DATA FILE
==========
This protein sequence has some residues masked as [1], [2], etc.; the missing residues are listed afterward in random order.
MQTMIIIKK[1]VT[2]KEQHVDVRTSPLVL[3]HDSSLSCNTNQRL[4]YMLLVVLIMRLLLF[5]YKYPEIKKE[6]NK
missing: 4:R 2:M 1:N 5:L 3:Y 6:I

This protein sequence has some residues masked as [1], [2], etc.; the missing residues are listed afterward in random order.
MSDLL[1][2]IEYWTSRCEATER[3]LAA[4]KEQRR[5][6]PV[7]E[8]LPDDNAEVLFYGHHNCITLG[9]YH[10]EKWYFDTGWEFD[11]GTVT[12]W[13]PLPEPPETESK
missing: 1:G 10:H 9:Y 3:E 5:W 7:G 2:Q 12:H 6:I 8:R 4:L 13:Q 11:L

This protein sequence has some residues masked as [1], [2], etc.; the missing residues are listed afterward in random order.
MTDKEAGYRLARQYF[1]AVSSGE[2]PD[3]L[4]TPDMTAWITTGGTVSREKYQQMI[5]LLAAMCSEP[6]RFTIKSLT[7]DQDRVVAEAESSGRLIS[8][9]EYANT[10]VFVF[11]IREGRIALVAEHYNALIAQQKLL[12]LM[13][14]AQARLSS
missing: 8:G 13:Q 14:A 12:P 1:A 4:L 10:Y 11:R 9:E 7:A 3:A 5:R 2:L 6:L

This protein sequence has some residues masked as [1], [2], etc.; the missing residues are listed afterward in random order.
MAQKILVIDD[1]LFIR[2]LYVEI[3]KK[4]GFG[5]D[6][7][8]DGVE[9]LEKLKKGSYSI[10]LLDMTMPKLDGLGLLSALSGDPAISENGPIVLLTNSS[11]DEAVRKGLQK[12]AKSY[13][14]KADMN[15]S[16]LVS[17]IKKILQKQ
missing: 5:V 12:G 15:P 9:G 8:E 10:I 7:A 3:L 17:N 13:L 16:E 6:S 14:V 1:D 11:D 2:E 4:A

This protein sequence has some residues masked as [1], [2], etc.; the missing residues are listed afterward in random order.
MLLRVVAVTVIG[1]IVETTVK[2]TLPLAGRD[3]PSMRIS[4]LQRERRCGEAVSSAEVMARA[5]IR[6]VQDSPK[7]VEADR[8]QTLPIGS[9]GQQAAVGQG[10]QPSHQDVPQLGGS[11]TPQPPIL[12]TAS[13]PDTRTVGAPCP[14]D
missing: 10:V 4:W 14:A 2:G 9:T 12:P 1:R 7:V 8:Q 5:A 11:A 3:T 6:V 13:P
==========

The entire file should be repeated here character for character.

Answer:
This protein sequence has some residues masked as [1], [2], etc.; the missing residues are listed afterward in random order.
MQTMIIIKK[1]VT[2]KEQHVDVRTSPLVL[3]HDSSLSCNTNQRL[4]YMLLVVLIMRLLLF[5]YKYPEIKKE[6]NK
missing: 4:R 2:M 1:N 5:L 3:Y 6:I

This protein sequence has some residues masked as [1], [2], etc.; the missing residues are listed afterward in random order.
MSDLL[1][2]IEYWTSRCEATER[3]LAA[4]KEQRR[5][6]PV[7]E[8]LPDDNAEVLFYGHHNCITLG[9]YH[10]EKWYFDTGWEFD[11]GTVT[12]W[13]PLPEPPETESK
missing: 1:G 10:H 9:Y 3:E 5:W 7:G 2:Q 12:H 6:I 8:R 4:L 13:Q 11:L

This protein sequence has some residues masked as [1], [2], etc.; the missing residues are listed afterward in random order.
MTDKEAGYRLARQYF[1]AVSSGE[2]PD[3]L[4]TPDMTAWITTGGTVSREKYQQMI[5]LLAAMCSEP[6]RFTIKSLT[7]DQDRVVAEAESSGRLIS[8][9]EYANT[10]VFVF[11]IREGRIALVAEHYNALIAQQKLL[12]LM[13][14]AQARLSS
missing: 8:G 13:Q 14:A 12:P 1:A 4:L 10:Y 11:R 9:E 7:A 3:A 5:R 2:L 6:L

This protein sequence has some residues masked as [1], [2], etc.; the missing residues are listed afterward in random order.
MAQKILVIDD[1]LFIR[2]LYVEI[3]KK[4]GFG[5]D[6][7][8]DGVE[9]LEKLKKGSYSI[10]LLDMTMPKLDGLGLLSALSGDPAISENGPIVLLTNSS[11]DEAVRKGLQK[12]AKSY[13][14]KADMN[15]S[16]LVS[17]IKKILQKQ
missing: 5:V 12:G 15:P 9:G 8:E 10:I 7:A 3:L 17:N 13:L 16:E 6:S 14:V 1:D 11:D 2:E 4:A

This protein sequence has some residues masked as [1], [2], etc.; the missing residues are listed afterward in random order.
MLLRVVAVTVIG[1]IVETTVK[2]TLPLAGRD[3]PSMRIS[4]LQRERRCGEAVSSAEVMARA[5]IR[6]VQDSPK[7]VEADR[8]QTLPIGS[9]GQQAAVGQG[10]QPSHQDVPQLGGS[11]TPQPPIL[12]TAS[13]PDTRTVGAPCP[14]D
missing: 10:V 4:W 14:A 2:G 9:T 12:P 1:R 7:V 8:Q 5:A 11:A 3:T 6:V 13:P